Technologically, the most impressive aspect of the Gundams is their power source, known as a "solar furnace".  These things supposedly take at least a decade to create, but the results are quite rewarding.  Gundams are operated by an engine called the GN Drive, which, with the power of the solar furnace, glow a green ambient light and produce particles known simply as GN particles.  These particles serve a number of uses.  They can be used for propulsion (eliminating the need for thrusters), shield the Gundams from the intense heat of atmospheric reentry, form around them to create near impenetrable GN fields or cloak them, or even be coated onto solid blades to increase their durability and cutting power.  In addition, the particles disrupt most form of airborne communications, so all radio and satellite communications around whatever area the Gundams are present in tend to short out immediately.  The GN Drive recharges itself constantly, so the Gundams can basically run indefinitely, without running out of power.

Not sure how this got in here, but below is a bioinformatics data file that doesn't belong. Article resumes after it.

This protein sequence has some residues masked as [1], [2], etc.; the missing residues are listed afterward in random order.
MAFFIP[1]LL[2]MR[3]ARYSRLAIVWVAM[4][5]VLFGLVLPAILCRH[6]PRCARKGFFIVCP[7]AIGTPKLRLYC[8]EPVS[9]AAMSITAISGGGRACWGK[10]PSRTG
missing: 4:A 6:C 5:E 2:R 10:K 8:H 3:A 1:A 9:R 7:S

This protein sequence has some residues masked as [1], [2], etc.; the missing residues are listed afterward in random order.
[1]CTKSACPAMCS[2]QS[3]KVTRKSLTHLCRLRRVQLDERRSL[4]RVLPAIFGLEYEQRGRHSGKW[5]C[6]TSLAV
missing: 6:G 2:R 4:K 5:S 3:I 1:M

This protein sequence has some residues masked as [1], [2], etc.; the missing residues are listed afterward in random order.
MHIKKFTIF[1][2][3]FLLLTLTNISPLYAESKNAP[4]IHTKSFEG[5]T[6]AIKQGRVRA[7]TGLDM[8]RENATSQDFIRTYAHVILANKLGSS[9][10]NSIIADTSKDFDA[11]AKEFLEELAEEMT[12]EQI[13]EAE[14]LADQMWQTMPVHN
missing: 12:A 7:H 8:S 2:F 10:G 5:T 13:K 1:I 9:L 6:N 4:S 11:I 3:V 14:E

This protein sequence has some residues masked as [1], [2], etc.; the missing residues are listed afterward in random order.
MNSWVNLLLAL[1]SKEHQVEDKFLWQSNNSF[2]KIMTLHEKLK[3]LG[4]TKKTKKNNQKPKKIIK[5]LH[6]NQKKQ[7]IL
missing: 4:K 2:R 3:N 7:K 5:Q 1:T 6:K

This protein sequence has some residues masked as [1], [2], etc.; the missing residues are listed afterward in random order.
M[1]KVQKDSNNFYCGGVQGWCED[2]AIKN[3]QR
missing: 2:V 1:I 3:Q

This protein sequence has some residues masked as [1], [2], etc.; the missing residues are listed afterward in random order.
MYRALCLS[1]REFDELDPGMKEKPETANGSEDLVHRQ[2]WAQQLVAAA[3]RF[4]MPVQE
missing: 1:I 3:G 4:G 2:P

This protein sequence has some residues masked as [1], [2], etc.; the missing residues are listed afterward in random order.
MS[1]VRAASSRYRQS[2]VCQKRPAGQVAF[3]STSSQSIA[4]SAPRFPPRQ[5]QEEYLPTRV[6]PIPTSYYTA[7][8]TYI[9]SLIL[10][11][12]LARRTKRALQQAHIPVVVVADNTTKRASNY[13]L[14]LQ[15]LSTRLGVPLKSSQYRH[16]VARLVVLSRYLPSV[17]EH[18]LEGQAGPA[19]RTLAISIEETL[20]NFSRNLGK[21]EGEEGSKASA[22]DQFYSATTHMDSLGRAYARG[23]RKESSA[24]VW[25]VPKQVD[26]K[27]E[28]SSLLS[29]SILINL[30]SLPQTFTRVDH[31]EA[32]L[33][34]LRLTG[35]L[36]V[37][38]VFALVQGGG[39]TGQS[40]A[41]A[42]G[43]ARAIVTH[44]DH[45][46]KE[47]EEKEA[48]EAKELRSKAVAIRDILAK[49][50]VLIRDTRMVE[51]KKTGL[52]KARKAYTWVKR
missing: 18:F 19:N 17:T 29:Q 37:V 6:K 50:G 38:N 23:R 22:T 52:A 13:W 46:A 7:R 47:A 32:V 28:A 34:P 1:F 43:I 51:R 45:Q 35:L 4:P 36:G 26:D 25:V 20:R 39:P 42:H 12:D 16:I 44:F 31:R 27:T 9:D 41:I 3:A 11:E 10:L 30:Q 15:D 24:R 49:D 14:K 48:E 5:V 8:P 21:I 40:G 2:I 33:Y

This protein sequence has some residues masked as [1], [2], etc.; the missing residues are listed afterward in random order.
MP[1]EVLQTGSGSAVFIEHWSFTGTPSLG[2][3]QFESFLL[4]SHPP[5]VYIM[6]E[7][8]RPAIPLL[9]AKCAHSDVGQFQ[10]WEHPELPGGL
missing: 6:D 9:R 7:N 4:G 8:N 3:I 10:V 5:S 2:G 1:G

The first of the Gundams to introduced is GN-001 Exia, which is the topmost mech in the above picture.  Exia is a close combat mech if I ever saw one.  Exia's arsenal consists mostly of knives and blades.  In fact, it carries seven of them.  The largest one is a huge solid blade cleaver mounted on the left arm.  Despite its size, its fairly flexible, being capable of swiveling backwards to reveal Exia's only proper ranged weapon, a portable beam rifle.  The whole ensemble is held together by a small shield.  The blade can be detached and handled as a broadsword.  Next up, Exia has two more solid blades, known as GN Swords.  The blades are razor sharp, are coated with GN Particles, and possess sonic functionality (so they can act as vibro blades).  One is very short, like a dagger, and the other is very long (Longer than the cleaver blade, though much thinner).  They are mounted on Exia's hips.  Inserted onto Exia's back are four beam sabers;  Two beam daggers that are probably better off thrown, and two regular sized beam sabers.  Exia's shield may also be worth mentioning.  Mounted on the arm opposite of the cleaver blade, this large shield is capable of fending off most forms of attacks with ease.  Its bottom is also extremely sharp, making an effective last resort stabbing weapon.  Exia is piloted by Setsuna F. Seiei, a very quiet, taciturn young man (the youngest on the team, actually).  He is from the Middle East, and had a troubled childhood.  Setsuna was inspired to join Celestial Being when he saw Exia's predecessor, Gundam O intervene in a battle taking place in his homeland as a child.